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Interactive toy system
6800013 Interactive toy system
Patent Drawings:Drawing: 6800013-2    Drawing: 6800013-3    Drawing: 6800013-4    
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(3 images)

Inventor: Liu
Date Issued: October 5, 2004
Application: 09/683,976
Filed: March 7, 2002
Inventors: Liu; Shu-Ming (Taipei City, TW)
Assignee: Liu; Shu-Ming (Taipei, TW)
Primary Examiner: Ackun; Jacob K.
Assistant Examiner:
Attorney Or Agent: Hsu; Winston
U.S. Class: 446/297; 446/484
Field Of Search: 446/297; 446/298; 446/299; 446/300; 446/301; 446/302; 446/303; 446/484
International Class:
U.S Patent Documents: 6012961; 6290566; 6319010
Foreign Patent Documents: 437425; 462163
Other References:









Abstract: An interactive toy has a microphone, a speaker, a memory for storing a toy identifier, and an interface to provide communications with a computer system. The computer system connects to a server on a network. The interactive toy provides electrical signals from the microphone, as well as the toy identifier, to the computer system via the interface. The interface enables the computer system to control the speaker to generate audible information according to data received from the server. Alternatively, a processor and memory with networking capabilities may be embedded within the toy to eliminate the need for a computer system.
Claim: What is claimed is:

1. An interactive toy comprising: a microphone for converting acoustic energy into corresponding electrical signals; a speaker for generating audible information; anetworking interface for connecting to a network; a memory comprising: networking software for controlling the networking interface; control software capable of executing a plurality of tasks according to a corresponding plurality of commands; a toyidentifier; audio data; and audio output software for generating the audio signals according to the audio data; a processing system for executing the control software, the networking software, and audio output software; and a speech recognitionsystem for generating at least one of the commands according to the electrical signals from the microphone and providing the command to the control software; wherein the commands include a download command, and in response to the download commandreceived from the speech recognition system, the control software directs the networking software to interface with a network server over the network to obtain the audio data.

2. The interactive toy of claim 1 wherein when performing the download command, the networking software provides the network server with the toy identifier, and the network server provides the audio data according to the toy identifier.

3. The interactive toy of claim 2 wherein the memory further comprises a unique identifier, and the networking software provides the unique identifier to the network server.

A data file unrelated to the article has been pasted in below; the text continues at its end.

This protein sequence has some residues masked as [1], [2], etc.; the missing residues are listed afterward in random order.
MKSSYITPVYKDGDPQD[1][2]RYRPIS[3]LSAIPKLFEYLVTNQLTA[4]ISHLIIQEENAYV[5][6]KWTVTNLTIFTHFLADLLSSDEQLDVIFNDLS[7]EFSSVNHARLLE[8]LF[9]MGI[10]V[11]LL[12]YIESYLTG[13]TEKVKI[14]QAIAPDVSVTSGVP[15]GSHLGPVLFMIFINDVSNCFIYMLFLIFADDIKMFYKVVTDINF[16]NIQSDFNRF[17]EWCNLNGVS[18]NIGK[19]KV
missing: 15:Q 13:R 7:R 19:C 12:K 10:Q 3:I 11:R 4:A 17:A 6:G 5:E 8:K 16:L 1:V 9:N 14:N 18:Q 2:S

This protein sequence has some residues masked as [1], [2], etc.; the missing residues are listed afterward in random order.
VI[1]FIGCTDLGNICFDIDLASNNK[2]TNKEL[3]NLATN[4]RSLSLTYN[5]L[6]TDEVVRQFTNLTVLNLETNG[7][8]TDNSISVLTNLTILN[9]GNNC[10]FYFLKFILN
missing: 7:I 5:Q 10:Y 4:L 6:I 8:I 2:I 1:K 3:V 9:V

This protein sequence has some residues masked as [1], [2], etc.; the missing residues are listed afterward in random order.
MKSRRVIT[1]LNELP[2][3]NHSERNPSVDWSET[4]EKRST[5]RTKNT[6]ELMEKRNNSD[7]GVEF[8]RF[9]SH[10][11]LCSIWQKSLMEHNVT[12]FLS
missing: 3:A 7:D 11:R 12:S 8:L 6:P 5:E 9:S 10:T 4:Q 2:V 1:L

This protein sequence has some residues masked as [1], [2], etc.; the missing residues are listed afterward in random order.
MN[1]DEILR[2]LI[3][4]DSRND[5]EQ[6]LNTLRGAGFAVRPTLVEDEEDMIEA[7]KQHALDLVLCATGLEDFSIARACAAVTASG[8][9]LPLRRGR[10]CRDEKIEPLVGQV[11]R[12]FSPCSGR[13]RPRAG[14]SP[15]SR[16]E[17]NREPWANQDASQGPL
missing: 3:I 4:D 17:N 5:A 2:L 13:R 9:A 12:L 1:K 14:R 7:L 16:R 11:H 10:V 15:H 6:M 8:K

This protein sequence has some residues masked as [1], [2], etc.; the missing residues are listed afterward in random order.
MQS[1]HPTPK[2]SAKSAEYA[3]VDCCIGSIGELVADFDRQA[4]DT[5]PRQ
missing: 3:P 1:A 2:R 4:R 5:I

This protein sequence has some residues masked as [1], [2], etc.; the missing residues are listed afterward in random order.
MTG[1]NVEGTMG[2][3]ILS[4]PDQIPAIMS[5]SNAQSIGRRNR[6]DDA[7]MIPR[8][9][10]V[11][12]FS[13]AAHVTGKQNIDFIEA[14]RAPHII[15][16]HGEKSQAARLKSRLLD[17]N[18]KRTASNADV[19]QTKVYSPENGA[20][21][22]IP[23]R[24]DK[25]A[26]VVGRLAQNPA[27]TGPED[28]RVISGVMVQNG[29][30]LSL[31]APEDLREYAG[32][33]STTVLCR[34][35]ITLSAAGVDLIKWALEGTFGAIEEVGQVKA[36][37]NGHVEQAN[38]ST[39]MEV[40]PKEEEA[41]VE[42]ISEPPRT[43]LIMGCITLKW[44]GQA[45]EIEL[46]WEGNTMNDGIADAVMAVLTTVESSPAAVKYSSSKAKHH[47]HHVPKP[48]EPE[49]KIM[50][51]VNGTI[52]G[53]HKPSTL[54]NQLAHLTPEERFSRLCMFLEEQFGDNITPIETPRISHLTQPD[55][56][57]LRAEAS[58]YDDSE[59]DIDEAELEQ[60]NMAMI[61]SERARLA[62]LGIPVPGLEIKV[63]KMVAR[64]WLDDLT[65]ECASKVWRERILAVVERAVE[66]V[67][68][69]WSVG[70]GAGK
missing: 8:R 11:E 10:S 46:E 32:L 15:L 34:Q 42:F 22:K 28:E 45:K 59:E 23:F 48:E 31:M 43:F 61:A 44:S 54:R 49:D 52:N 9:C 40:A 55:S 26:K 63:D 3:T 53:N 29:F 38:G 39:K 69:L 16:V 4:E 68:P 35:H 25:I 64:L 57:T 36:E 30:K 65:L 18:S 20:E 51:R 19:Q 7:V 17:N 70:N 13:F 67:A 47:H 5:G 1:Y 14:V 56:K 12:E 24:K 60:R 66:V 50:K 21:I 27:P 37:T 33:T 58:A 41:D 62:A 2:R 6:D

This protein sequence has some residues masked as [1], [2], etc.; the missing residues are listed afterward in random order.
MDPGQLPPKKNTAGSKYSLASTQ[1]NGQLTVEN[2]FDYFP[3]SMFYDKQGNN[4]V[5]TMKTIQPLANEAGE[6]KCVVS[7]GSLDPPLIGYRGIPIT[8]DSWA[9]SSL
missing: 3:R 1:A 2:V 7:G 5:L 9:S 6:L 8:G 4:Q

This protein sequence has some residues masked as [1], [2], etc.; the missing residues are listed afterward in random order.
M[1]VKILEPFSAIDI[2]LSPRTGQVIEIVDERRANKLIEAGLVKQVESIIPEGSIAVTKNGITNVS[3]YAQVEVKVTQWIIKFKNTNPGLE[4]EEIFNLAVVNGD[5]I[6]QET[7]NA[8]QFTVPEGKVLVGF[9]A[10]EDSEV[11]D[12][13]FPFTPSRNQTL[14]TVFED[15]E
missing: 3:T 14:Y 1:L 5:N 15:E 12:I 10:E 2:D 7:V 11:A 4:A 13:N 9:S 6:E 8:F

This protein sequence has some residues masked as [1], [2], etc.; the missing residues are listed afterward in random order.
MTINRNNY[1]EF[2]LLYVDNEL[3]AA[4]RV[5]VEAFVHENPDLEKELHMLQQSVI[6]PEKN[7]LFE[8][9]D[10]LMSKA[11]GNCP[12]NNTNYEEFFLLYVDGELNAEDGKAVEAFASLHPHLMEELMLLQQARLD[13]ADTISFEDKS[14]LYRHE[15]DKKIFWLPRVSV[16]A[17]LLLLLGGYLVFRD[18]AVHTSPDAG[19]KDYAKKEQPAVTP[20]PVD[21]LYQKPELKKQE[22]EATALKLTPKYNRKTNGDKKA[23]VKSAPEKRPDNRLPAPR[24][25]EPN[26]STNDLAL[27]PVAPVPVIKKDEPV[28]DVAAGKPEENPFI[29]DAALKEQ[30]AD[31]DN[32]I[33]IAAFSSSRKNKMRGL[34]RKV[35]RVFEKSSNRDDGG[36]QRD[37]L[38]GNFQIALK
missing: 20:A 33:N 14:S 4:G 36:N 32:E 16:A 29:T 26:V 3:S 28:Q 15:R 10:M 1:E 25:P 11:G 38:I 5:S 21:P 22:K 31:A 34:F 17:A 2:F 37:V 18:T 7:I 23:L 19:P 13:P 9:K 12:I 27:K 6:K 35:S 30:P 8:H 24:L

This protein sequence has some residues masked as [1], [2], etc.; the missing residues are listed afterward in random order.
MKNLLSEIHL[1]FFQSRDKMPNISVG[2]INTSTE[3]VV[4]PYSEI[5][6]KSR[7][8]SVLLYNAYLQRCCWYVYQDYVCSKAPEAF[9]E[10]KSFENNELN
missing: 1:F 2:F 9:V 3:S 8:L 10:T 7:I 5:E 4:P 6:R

4. The interactive toy of claim 3 wherein the network server provides the audio data according to both the toy identifier and the unique identifier.

5. The interactive toy of claim 1 further comprising a liquid crystal display (LCD), and the control software controls the LCD according to the command received from the speech recognition system.

6. The interactive toy system of claim 1 wherein the audio data comprises verbal story data.

7. The interactive toy system of claim 1 wherein the audio data comprises music data.

8. An interactive toy system comprising: a toy comprising: a microphone for converting acoustic energy into corresponding electrical signals; a speaker for generating audible information; and a first memory for storing a toy identifier; aprocessing system comprising: a networking interface for connecting to a network; an audio interface for accepting the electrical signals from the microphone, and for providing audio signals to the speaker to generate the audible information; and asecond memory comprising: networking software for controlling the networking interface; control software capable of executing a plurality of tasks according to a corresponding plurality of commands; audio data; and audio output software for generatingthe audio signals according to the audio data; and a speech recognition system for generating at least one of the commands according to the electrical signals from the microphone and providing the command to the control software; and a network serverconnected to the network for providing data to the processing system; wherein the commands include a download command, and in response to the download command received from the speech recognition system, the control software directs the networkingsoftware to interface with the network server to obtain the audio data.